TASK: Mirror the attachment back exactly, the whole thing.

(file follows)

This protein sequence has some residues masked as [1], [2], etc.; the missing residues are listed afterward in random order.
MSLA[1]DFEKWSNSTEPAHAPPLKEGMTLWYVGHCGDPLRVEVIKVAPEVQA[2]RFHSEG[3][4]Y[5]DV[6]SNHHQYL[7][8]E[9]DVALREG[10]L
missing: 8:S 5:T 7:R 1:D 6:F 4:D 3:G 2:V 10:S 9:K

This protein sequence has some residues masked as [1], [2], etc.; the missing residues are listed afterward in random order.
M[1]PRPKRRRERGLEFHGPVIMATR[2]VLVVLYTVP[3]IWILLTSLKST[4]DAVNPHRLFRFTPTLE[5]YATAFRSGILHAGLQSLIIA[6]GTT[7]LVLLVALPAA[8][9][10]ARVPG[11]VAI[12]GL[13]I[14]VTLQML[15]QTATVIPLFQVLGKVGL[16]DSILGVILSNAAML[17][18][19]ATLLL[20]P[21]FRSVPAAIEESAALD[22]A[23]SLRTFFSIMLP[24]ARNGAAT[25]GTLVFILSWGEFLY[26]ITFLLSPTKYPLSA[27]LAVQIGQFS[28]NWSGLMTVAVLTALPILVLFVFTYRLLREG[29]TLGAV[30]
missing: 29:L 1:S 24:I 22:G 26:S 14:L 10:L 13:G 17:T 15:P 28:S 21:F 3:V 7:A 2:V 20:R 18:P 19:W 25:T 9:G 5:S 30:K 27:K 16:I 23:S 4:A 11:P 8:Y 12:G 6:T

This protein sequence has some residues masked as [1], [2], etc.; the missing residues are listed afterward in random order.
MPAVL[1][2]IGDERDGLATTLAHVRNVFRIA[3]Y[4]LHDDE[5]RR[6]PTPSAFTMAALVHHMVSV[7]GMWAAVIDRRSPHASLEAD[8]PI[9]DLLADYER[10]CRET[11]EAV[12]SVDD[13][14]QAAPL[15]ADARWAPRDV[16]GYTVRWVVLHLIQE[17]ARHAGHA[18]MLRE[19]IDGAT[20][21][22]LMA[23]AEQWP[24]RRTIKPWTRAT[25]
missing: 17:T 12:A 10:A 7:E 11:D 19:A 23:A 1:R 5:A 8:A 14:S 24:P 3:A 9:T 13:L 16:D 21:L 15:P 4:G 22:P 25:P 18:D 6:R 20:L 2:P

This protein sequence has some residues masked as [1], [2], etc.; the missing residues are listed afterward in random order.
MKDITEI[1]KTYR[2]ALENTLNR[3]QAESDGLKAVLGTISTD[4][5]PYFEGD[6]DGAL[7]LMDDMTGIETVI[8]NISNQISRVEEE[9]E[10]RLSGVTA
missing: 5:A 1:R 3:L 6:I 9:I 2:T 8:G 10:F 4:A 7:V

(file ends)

This protein sequence has some residues masked as [1], [2], etc.; the missing residues are listed afterward in random order.
MSLA[1]DFEKWSNSTEPAHAPPLKEGMTLWYVGHCGDPLRVEVIKVAPEVQA[2]RFHSEG[3][4]Y[5]DV[6]SNHHQYL[7][8]E[9]DVALREG[10]L
missing: 8:S 5:T 7:R 1:D 6:F 4:D 3:G 2:V 10:S 9:K

This protein sequence has some residues masked as [1], [2], etc.; the missing residues are listed afterward in random order.
M[1]PRPKRRRERGLEFHGPVIMATR[2]VLVVLYTVP[3]IWILLTSLKST[4]DAVNPHRLFRFTPTLE[5]YATAFRSGILHAGLQSLIIA[6]GTT[7]LVLLVALPAA[8][9][10]ARVPG[11]VAI[12]GL[13]I[14]VTLQML[15]QTATVIPLFQVLGKVGL[16]DSILGVILSNAAML[17][18][19]ATLLL[20]P[21]FRSVPAAIEESAALD[22]A[23]SLRTFFSIMLP[24]ARNGAAT[25]GTLVFILSWGEFLY[26]ITFLLSPTKYPLSA[27]LAVQIGQFS[28]NWSGLMTVAVLTALPILVLFVFTYRLLREG[29]TLGAV[30]
missing: 29:L 1:S 24:I 22:G 26:S 14:L 10:L 13:G 17:T 15:P 28:S 21:F 3:V 7:A 2:V 20:R 18:P 19:W 25:T 9:G 5:S 30:K 27:K 16:I 23:S 4:A 11:P 8:Y 12:G 6:T

This protein sequence has some residues masked as [1], [2], etc.; the missing residues are listed afterward in random order.
MPAVL[1][2]IGDERDGLATTLAHVRNVFRIA[3]Y[4]LHDDE[5]RR[6]PTPSAFTMAALVHHMVSV[7]GMWAAVIDRRSPHASLEAD[8]PI[9]DLLADYER[10]CRET[11]EAV[12]SVDD[13][14]QAAPL[15]ADARWAPRDV[16]GYTVRWVVLHLIQE[17]ARHAGHA[18]MLRE[19]IDGAT[20][21][22]LMA[23]AEQWP[24]RRTIKPWTRAT[25]
missing: 17:T 12:A 10:A 7:E 11:D 19:A 23:A 1:R 5:A 8:A 14:S 24:P 3:A 9:T 13:L 16:D 21:L 15:P 4:G 22:P 25:P 18:D 6:R 20:L 2:P

This protein sequence has some residues masked as [1], [2], etc.; the missing residues are listed afterward in random order.
MKDITEI[1]KTYR[2]ALENTLNR[3]QAESDGLKAVLGTISTD[4][5]PYFEGD[6]DGAL[7]LMDDMTGIETVI[8]NISNQISRVEEE[9]E[10]RLSGVTA
missing: 5:A 1:R 3:L 6:I 9:I 2:T 8:G 10:F 4:A 7:V